6 Factors Affecting Employee Turnover and How To Overcome Them

6 factors affecting employee turnover and how to overcome them

6 Factors Affecting Employee Turnover and How To Overcome Them

One of the biggest problems companies regardless of industry, sector, or even size struggle with is employee turnover. And there are many factors affecting employee turnover, many of which stem from within the company itself. 

Some industries have higher turnover of employees than others, like call centers, for example. 

What companies don’t realize is that employee turnover is costly and affects them negatively. It also affects their employees, their productivity, and the company’s annual revenues. 

To understand this problem better, let’s clarify what employee turnover is, the factors affecting employee turnover the most, and how companies can reduce their turnover. 

What is employee turnover? 

what is employee turnover
what is employee turnover?

Employee turnover is the average number of employees who leave a company during a specific time frame.   

The employee turnover rate isn’t always a bad thing. It can be “a good indicator of an organization’s work culture, the effectiveness of hiring policies, and overall employee management,” explains Forbes. 

However, a high employee turnover isn’t a good thing. It can indicate one or more of the following problems: 

  • Hiring policies may be ineffective 
  • Bad managers or management 
  • Presence of favoritism which drives people away 
  • Lack of hierarchy and/or pay structure 
  • Job descriptions are inconsistent with the actual job roles 

These are a few of the reasons that may result in employees quitting a company. We’ll discuss the factors affecting employee turnover in more detail in the sections below. 

Other terms to refer to employee turnover 

When discussing employee turnover, it’s important to mention other terminologies that refer to this concept. According to Power Thesaurus, there are over 10 ways to do so. They are: 

  • Turnover/turnover rate(s) 
  • Movement of staff/staff movement 
  • Employee exit workflow 
  • Personnel turnover/movement of personnel 
  • Rotating staff/staff rotation/rotation of staff/rotation of personnel 
  • Turnover factor 
  • Staff turnover/turnover of staff 

Employee turnover statistics in the Middle East 

employee turnover statistics in the middle east
employee turnover statistics in the middle east

There are many reasons why employees leave. These reasons are increasing in number not becoming fewer. This primarily because of the misalignment between what employees and job seekers want and what businesses want.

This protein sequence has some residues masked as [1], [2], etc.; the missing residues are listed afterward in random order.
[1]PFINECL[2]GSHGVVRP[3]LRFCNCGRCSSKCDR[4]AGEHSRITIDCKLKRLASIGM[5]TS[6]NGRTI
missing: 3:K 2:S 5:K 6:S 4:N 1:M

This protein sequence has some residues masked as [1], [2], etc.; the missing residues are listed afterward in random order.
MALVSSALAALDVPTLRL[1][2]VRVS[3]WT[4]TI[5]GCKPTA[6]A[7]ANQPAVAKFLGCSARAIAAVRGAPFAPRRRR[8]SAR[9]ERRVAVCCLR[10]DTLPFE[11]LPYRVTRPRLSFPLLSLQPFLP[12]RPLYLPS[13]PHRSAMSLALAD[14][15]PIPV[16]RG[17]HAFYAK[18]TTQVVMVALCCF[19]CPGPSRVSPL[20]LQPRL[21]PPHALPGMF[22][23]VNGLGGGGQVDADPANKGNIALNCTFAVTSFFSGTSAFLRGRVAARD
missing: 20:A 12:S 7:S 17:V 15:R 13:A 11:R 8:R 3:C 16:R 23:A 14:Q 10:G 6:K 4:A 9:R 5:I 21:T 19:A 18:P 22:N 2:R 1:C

A PwC survey in June 2022 found that 30% of employees in the Middle East were ‘extremely likely’ or ‘very likely’ to search for a new job in the next year. This is higher than the global percentage of 19%. 

Since 2020, the hiring market has been volatile. First, because of COVID-19 and then because of the rebound, reports PwC. Moreover, the pandemic made many employees, especially full-timers, realize the benefits of working remotely. 

But with many companies resuming a full-time in-person work situation, it 100% suitable for today’s employees. 

According to PwC, there’s a “mismatch between employees’ and employers’ expectations […] in the Middle East.” 

Employers want to go back to the old way of full-time in-house work, while employees prefer remote or hybrid work situations. 

Nearly 31% of employees surveyed by PwC said their companies wanted them to work from the office on a full-time basis. “Across all demographics, only 23% stated that this was their preferred method of working.” 

Factors affecting employee turnover 

6 factors affecting employee turnover
6 factors affecting employee turnover

Now it’s time to zoom in on what makes employees quit. The following are the top factors that cost companies money and employees. 

1)   Better pay

This is probably the top reason why employees leave companies and move to others: better salaries. 

With fast-increasing inflation and cost of living, it’s no surprise many employees look for higher salaries and move to jobs that offer them exactly that. But not all companies can offer competitive salaries. 

However, one way companies can remain competitive is to offer additional benefits for employees. This doesn’t mean offering low salaries with wow benefits. It simply means giving employees other reasons to stay besides the salary increase. 

A common mistake employers make when employees choose to leave for higher pay is that they offer them the salary they chose to receive from their new employer. 

While this may seem like a good retention strategy, it often hurts the trust between the company and its employees. The employee’s first thought is: ‘If I’m worth the higher salary, then why are they only giving it to me when I choose to leave?’ 

  

2)   Lack of motivation 

Another factor of employee turnover is the lack of motivation. This can stem from a role where the company promised employee development opportunities but there were none. Or due to the monotony of certain roles. 

To overcome this, companies and especially HR teams should work on creating employee engagement opportunities. 

  

3)   Bad management 

Another major reason behind high employee turnover is bad management. This could be within a specific team or department or across the whole company. 

Bad management often results in favoritism, which makes employees feel that no matter how hard they work, someone less qualified will always get better perks, better KPIs, and so on.